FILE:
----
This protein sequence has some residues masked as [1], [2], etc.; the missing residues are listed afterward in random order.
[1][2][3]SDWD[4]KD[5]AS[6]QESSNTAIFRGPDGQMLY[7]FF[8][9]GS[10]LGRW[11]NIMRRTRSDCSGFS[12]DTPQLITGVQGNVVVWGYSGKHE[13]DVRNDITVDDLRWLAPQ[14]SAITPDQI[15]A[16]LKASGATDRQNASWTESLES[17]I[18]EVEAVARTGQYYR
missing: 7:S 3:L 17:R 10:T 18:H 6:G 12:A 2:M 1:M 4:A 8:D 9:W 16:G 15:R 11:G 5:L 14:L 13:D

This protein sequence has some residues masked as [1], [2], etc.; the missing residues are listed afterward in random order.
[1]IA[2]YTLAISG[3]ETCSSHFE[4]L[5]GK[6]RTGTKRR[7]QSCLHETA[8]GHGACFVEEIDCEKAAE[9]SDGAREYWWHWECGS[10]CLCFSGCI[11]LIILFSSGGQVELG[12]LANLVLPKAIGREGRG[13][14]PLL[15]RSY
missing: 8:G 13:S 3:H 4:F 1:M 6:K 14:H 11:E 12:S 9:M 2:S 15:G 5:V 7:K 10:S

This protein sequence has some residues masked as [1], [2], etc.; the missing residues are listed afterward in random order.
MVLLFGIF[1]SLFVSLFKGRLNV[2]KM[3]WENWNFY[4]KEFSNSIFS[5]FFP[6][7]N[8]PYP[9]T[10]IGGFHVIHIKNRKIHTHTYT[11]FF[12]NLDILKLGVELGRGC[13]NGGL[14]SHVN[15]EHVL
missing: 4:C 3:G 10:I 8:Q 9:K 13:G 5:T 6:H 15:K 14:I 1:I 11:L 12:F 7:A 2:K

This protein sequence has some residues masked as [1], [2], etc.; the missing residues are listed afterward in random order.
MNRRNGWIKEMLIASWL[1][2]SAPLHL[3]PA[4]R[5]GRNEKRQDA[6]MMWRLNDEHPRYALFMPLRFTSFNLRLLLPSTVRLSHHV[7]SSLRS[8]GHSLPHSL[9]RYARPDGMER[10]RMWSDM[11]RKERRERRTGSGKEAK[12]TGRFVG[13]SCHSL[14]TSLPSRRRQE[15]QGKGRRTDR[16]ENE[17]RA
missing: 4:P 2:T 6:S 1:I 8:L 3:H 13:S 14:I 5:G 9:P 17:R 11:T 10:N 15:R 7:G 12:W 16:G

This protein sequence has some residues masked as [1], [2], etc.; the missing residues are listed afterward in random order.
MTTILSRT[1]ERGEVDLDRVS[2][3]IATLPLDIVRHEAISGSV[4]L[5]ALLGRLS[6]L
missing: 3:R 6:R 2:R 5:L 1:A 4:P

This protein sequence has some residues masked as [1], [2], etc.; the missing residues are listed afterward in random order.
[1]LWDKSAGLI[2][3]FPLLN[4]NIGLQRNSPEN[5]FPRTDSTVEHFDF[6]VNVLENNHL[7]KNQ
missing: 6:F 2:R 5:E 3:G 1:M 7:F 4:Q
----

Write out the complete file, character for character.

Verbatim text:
This protein sequence has some residues masked as [1], [2], etc.; the missing residues are listed afterward in random order.
[1][2][3]SDWD[4]KD[5]AS[6]QESSNTAIFRGPDGQMLY[7]FF[8][9]GS[10]LGRW[11]NIMRRTRSDCSGFS[12]DTPQLITGVQGNVVVWGYSGKHE[13]DVRNDITVDDLRWLAPQ[14]SAITPDQI[15]A[16]LKASGATDRQNASWTESLES[17]I[18]EVEAVARTGQYYR
missing: 7:S 3:L 17:R 10:T 18:H 6:G 12:A 2:M 1:M 4:A 8:D 9:W 16:G 15:R 11:G 5:L 14:L 13:D

This protein sequence has some residues masked as [1], [2], etc.; the missing residues are listed afterward in random order.
[1]IA[2]YTLAISG[3]ETCSSHFE[4]L[5]GK[6]RTGTKRR[7]QSCLHETA[8]GHGACFVEEIDCEKAAE[9]SDGAREYWWHWECGS[10]CLCFSGCI[11]LIILFSSGGQVELG[12]LANLVLPKAIGREGRG[13][14]PLL[15]RSY
missing: 8:G 13:S 3:H 4:F 1:M 6:K 14:H 11:E 12:S 9:M 2:S 15:G 5:V 7:K 10:S

This protein sequence has some residues masked as [1], [2], etc.; the missing residues are listed afterward in random order.
MVLLFGIF[1]SLFVSLFKGRLNV[2]KM[3]WENWNFY[4]KEFSNSIFS[5]FFP[6][7]N[8]PYP[9]T[10]IGGFHVIHIKNRKIHTHTYT[11]FF[12]NLDILKLGVELGRGC[13]NGGL[14]SHVN[15]EHVL
missing: 4:C 3:G 10:I 8:Q 9:K 13:G 5:T 6:H 15:K 14:I 1:I 11:L 12:F 7:A 2:K

This protein sequence has some residues masked as [1], [2], etc.; the missing residues are listed afterward in random order.
MNRRNGWIKEMLIASWL[1][2]SAPLHL[3]PA[4]R[5]GRNEKRQDA[6]MMWRLNDEHPRYALFMPLRFTSFNLRLLLPSTVRLSHHV[7]SSLRS[8]GHSLPHSL[9]RYARPDGMER[10]RMWSDM[11]RKERRERRTGSGKEAK[12]TGRFVG[13]SCHSL[14]TSLPSRRRQE[15]QGKGRRTDR[16]ENE[17]RA
missing: 4:P 2:T 6:S 1:I 8:L 3:H 13:S 14:I 5:G 9:P 17:R 11:T 10:N 15:R 7:G 12:W 16:G

This protein sequence has some residues masked as [1], [2], etc.; the missing residues are listed afterward in random order.
MTTILSRT[1]ERGEVDLDRVS[2][3]IATLPLDIVRHEAISGSV[4]L[5]ALLGRLS[6]L
missing: 3:R 6:R 2:R 5:L 1:A 4:P

This protein sequence has some residues masked as [1], [2], etc.; the missing residues are listed afterward in random order.
[1]LWDKSAGLI[2][3]FPLLN[4]NIGLQRNSPEN[5]FPRTDSTVEHFDF[6]VNVLENNHL[7]KNQ
missing: 6:F 2:R 5:E 3:G 1:M 7:F 4:Q